It’s the end of May and I already feel it–the pressure to make summer magical for my kids.
And I don’t know about you, but I’m just trying to get to summer.
Lunch boxes are filthy, backpacks are nasty, reading folders are unsigned and homework folders are…somewhere. We are limping to the finish line, people.
We were like the little engine who could and now we. just. can’t.
My inbox is bulging with camp invitations and appealing summer fun. And my kids have started asking, “What are we doing this summer?”
I have no idea.
I don’t know about you, but there’s nothing perfect about my life. It’s messy. There are unexpected bills and difficult decisions and challenging relationships, crockpot dinners and there is a lot of hard work.
Past summers have taught us that unplanned, spontaneous days are often favorites. But it’s easy to listen to what our culture is telling us our kids need June, July and August–but let’s talk about what they don’t need this summer:
1. A Free Pass– It’s okay to expect our kids to work a little–to help cook and clean, and work extra jobs around the house. If they aren’t old enough to rake leaves or babysit, create a job jar with suggested ideas. Let’s face it, moms need help and kids feel good about helping (usually after they are done).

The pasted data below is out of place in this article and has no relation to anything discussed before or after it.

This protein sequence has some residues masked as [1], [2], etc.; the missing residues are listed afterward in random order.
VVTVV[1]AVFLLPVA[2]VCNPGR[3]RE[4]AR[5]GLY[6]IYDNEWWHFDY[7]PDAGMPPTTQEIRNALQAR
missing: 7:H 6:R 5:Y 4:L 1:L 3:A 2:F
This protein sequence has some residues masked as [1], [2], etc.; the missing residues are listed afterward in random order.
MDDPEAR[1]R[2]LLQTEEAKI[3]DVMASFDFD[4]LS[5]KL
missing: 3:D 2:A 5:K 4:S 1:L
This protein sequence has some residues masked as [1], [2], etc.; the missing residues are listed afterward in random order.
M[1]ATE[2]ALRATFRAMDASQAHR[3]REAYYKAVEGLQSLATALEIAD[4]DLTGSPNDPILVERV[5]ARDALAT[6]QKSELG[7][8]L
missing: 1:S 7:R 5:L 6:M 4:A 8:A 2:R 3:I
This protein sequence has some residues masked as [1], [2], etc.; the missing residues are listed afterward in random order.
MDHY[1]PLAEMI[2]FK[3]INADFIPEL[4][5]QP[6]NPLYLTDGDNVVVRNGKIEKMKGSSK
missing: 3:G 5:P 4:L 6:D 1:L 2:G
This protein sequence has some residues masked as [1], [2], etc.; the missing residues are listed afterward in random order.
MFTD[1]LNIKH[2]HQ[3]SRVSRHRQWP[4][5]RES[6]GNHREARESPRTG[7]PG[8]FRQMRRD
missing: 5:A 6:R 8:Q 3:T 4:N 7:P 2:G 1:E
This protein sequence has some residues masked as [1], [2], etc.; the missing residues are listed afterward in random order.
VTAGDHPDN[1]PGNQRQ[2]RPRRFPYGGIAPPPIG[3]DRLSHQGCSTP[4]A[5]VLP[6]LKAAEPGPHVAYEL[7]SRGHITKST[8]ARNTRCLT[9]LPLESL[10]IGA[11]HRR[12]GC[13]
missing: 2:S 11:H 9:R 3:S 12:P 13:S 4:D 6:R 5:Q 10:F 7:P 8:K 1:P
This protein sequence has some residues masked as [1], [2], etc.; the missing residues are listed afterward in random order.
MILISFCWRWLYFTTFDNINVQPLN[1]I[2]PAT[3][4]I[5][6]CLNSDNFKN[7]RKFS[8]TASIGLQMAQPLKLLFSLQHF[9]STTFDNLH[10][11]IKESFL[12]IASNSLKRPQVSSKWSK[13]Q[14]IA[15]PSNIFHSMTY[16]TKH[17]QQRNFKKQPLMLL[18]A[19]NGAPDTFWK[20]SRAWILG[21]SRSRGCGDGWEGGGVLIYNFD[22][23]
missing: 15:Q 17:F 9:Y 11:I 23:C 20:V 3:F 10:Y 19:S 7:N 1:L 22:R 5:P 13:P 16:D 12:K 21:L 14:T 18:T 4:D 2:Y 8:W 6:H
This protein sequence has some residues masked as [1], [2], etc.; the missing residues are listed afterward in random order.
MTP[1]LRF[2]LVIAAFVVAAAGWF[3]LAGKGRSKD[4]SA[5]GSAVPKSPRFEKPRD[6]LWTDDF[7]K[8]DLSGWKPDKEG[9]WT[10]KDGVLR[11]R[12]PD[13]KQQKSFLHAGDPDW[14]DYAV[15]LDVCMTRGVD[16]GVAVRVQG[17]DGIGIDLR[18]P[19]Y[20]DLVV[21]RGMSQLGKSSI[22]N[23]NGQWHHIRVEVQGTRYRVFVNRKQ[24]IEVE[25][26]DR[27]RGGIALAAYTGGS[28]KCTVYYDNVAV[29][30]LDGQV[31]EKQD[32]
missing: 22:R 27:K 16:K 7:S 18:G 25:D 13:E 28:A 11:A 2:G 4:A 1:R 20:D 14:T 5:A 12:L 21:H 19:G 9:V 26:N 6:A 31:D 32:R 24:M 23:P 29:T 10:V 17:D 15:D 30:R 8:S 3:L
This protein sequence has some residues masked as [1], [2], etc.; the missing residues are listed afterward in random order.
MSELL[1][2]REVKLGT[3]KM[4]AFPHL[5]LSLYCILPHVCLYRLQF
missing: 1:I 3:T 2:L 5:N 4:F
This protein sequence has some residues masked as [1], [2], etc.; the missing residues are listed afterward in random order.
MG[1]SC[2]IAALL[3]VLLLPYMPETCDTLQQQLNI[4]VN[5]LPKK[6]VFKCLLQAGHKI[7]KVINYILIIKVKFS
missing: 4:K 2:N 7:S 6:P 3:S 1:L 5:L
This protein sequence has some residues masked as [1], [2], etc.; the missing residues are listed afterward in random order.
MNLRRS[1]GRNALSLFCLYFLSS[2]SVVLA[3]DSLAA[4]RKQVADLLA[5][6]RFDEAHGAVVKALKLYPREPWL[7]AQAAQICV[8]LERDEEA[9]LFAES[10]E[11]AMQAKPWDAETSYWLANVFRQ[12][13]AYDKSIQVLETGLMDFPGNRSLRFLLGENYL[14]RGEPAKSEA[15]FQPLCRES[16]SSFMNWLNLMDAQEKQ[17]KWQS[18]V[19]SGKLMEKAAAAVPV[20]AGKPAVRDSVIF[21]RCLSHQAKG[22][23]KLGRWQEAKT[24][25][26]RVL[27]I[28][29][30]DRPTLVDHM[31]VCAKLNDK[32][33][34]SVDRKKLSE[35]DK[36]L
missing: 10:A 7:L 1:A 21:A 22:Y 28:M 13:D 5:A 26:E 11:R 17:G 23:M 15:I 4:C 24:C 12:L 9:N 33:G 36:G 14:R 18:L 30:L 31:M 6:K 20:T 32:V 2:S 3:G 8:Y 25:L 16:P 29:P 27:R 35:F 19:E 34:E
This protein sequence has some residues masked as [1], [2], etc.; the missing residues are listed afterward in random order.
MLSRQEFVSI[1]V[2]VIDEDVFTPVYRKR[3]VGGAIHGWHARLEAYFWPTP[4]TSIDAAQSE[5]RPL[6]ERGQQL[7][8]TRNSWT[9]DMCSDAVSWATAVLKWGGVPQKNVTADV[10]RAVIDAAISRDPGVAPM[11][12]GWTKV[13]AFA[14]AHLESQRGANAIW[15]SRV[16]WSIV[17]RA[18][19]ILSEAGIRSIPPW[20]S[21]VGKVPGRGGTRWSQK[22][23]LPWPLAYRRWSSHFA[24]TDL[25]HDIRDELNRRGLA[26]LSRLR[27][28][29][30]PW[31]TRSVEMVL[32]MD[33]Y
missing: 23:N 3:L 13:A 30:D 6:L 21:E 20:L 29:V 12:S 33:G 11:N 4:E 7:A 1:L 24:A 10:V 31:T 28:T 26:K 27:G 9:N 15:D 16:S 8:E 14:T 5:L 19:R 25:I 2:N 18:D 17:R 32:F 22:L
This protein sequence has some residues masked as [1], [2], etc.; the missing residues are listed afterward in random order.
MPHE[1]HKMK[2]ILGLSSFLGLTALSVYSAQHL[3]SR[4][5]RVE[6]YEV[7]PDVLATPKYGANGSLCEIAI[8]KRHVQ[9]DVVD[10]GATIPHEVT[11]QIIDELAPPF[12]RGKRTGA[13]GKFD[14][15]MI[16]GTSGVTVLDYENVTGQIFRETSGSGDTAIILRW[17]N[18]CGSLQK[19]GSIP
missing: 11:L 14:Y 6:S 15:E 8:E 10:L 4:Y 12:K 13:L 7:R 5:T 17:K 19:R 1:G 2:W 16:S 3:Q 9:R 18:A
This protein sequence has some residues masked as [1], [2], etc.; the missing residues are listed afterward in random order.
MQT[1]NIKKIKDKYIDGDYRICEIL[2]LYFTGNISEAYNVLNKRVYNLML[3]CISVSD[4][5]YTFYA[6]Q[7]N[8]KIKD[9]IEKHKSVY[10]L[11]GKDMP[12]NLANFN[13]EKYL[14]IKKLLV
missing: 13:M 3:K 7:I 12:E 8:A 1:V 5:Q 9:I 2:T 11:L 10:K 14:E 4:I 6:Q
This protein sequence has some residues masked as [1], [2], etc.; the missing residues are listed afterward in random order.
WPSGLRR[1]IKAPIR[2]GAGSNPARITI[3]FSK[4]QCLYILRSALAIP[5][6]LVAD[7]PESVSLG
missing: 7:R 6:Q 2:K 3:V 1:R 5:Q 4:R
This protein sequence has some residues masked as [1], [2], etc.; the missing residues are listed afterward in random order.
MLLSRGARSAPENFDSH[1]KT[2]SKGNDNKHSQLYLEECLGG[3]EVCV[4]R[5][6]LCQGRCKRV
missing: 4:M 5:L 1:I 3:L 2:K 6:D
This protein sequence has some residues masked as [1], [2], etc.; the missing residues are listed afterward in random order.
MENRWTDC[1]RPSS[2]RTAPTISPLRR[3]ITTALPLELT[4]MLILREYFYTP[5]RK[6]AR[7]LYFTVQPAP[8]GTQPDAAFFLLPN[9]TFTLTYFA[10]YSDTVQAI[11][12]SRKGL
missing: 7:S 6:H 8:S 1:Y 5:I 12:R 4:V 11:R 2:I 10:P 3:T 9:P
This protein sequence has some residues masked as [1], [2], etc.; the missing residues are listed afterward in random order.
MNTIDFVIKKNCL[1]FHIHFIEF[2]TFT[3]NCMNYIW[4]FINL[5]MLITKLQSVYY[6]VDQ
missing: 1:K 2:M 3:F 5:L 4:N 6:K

2. An Elaborate Calendar of Events– It’s okay for kids to be bored, to have an unscheduled day of doing nothing. This is the fertile ground that often produces creativity. Give them a cardboard box and send them to the backyard.
3. A Pin-worthy Summer | I try not to even look at Pinterest. Oh, I love it, but sometimes, all the perfection makes me feel pretty pathetic. And really, I don’t want to know the 101 things I can make with a pool noodle. So, give yourself a break and give them paper and crayons and call it art.
4. Everything They Ask For | Summer often means kids go where we do–the grocery store, the gas station, into the bathrooms we are occupying. I’m learning my kids won’t actually die of hunger or boredom because I make them wait. Last week, my daughter saw a huge inflatable water slide at the store (Mom, it’s for the backyard and it’s only $499.00!) I told her she could put the water hose on the trampoline and she felt like she’d won the moon. Kids will usually take everything we give them. But that doesn’t mean we should give them everything they want.
5. Our Guilt | Moms tend to feel guilty about just about everything. Too much, too little. Let’s give ourselves a big fat break!
6. Stuff They Don’t Need | One summer I filled up a box called our Summer Box and it was basically a lot of junk that I hoped would occupy my kid’s time. It did for 37 seconds and then they wanted me to refill it. Oh, I was naive. Learn from my mistake. Hand them a water hose and put them in the backyard.
7. Stuff We Can’t Afford | There’s a camp for everything. Literally everything. But they are expensive. If that’s part of your summer plan, ask your kids to contribute in some way–let them buy their camp t-shirt or take spending money they’ve earned from odd jobs. They might just appreciate your sacrifice more if they make one, too.
8. For Summer to Be All About Them | I love summer with my kids. I can’t wait to sleep in and tackle a bucket list. But we can’t make it all about them. Some of our favorite memories involve giving summer away– finding ways to serve. And those moments that are so boring often turn into the best memories.
It’s going to be a great summer! I can’t wait.